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Why Do Streaming Services Block VPNs?

Updated on February 24, 2020
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CEO at VPN. We help millions of consumers and businesses filter hundreds of VPN providers to find the best VPN for their needs.

Virtual Private Networks (VPNs) allow you to create a secure connection when using the Internet, but they are also commonly used to unblock regionally restricted streaming content.

The rapid rise of streaming services has resulted in complex licensing deals between platforms and content providers. These agreements restrict certain programming from being accessible to users depending on their geographical location.

While some VPNs can bypass these restrictions, most of the major platforms have security measures in place to stop unauthorized access to their content. But why do streaming services block the use of a VPN? Today we will take a closer look at the reasons why services such as Netflix, Hulu, and Disney Plus are serious about protecting their online content.

Which Services Block the Use of a VPN?

There are currently more than 200 streaming services. The major platforms that block the use of a VPN include:

  • Netflix

  • Amazon Prime Video

  • Google Play

  • HBO Now

  • Hulu

  • Sling TV

  • YouTube TV

Why Do Streaming Services Block the Use of VPN?

Licensing Deals

Streaming services block the use of a VPN mainly because of licensing deals. A streaming platform has to negotiate an agreement with the owner of every TV show or movie that is available in their catalog. A licensing deal is rarely global in scope, which means there are different agreements in place for different areas of the world.

The entire video streaming market is estimated to be worth $124.57 billion by 2025, but not all content has equal value. The more popular a program is in a particular region, the higher its value is in that specific territory. Deals are structured around popularity so that content providers can feel confident about their payout from streaming services. Often, the two reach an agreement for a higher payout in areas where a specific piece of content will be viewed more frequently.

When you use a VPN to access content that has been restricted, it makes it harder for studios and TV networks to negotiate the amount a streaming service should pay them. Unblocking content essentially nullifies a license agreement.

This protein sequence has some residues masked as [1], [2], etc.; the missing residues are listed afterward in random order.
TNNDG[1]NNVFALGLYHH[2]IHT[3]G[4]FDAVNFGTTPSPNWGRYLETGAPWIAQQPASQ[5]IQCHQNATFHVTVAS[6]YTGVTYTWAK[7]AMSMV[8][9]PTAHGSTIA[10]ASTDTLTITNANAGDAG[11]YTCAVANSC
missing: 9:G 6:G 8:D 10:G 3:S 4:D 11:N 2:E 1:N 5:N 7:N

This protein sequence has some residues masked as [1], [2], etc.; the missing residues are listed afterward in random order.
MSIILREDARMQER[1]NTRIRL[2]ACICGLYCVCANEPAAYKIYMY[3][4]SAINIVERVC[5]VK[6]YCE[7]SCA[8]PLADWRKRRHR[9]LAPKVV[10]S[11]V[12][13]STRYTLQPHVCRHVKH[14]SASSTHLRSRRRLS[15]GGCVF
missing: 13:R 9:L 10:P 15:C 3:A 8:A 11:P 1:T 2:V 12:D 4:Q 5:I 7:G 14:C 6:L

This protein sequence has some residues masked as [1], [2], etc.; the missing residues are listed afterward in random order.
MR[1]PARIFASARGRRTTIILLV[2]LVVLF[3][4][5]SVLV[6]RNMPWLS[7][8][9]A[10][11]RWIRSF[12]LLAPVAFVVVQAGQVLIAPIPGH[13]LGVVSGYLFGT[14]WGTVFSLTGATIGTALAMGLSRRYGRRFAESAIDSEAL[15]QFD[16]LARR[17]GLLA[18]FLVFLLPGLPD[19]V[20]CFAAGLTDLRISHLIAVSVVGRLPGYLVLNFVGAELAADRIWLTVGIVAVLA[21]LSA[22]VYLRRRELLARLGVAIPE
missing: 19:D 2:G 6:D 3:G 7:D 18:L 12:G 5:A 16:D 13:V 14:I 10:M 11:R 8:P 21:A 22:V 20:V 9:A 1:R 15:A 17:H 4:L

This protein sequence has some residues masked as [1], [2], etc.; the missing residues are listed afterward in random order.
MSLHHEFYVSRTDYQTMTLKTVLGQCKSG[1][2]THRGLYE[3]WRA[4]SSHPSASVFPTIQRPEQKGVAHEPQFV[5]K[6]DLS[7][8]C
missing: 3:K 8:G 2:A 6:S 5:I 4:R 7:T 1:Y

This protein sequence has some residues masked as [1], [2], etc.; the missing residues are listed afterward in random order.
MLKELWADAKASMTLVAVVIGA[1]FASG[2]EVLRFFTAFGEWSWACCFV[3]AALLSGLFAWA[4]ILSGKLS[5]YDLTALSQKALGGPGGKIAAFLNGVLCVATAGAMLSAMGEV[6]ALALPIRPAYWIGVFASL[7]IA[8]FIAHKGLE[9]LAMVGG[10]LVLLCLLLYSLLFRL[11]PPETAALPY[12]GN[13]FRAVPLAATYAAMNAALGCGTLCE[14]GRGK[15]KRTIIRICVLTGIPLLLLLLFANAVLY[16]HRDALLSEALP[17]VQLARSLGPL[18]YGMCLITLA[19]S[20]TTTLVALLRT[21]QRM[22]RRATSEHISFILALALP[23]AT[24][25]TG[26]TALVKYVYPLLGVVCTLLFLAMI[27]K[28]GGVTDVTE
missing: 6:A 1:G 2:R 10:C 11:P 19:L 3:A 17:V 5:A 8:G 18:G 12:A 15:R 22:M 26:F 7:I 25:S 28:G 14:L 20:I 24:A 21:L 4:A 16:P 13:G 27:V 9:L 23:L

To combat these issues, streaming services block the use of a VPN to geo-restrict content. As more companies decide to launch streaming services, rules around who can access what content will only increase.

Streaming services are also contractually obligated to keep the content on their servers secure. The failure to do so can result in legal implications and the removal of content from their platforms by the provider.

IP Tracking

Streaming services block the use of a VPN so that they can track the IP addresses of people who use their platform. Your IP address is a form of identification and when a VPN is in place, the true origin of your IP address is masked to protect your privacy.

When a service doesn't know your actual IP address, they are unable to send you targeted ads or personalized recommendations. They also are not able to filter the content available to you based on the country you live in.

How Do Streaming Services Block VPNs?

IP Blocking

Many VPN services have a certain number of IP addresses under their control so when you use a VPN server, your new IP address is shared with other users. An IP address with many users is a sign that a VPN is in use. Streaming services search out these IP addresses and place them on a blacklist, blocking access to their platform.

Port Blocking

Streaming services also engage in port blocking to prohibit access to restricted content. A firewall is set up to block ports that are commonly used by VPN protocols.

While IP and Port Blocking will prevent many VPNs from operating effectively, many of the biggest providers have been able to bypass these restrictions.

Wrapping Up

Streaming is big business and companies want to protect their assets. While a VPN can provide you with access to content that is blocked due to your geographical location, it can also violate the terms of service for the platform you are using.

Video streaming services such as Netflix, Disney+, Hulu, and BBC iPlayer have valid reasons for stopping access to their content. Some VPNs can work around these restrictions, but if you live in a country where VPNs are banned, or where there are strict censorship regulations, you will likely not have access to certain content.

Check with your VPN provider to see which platforms they work with and be aware that changes are constantly being implemented by streaming services to block the use of VPNs.


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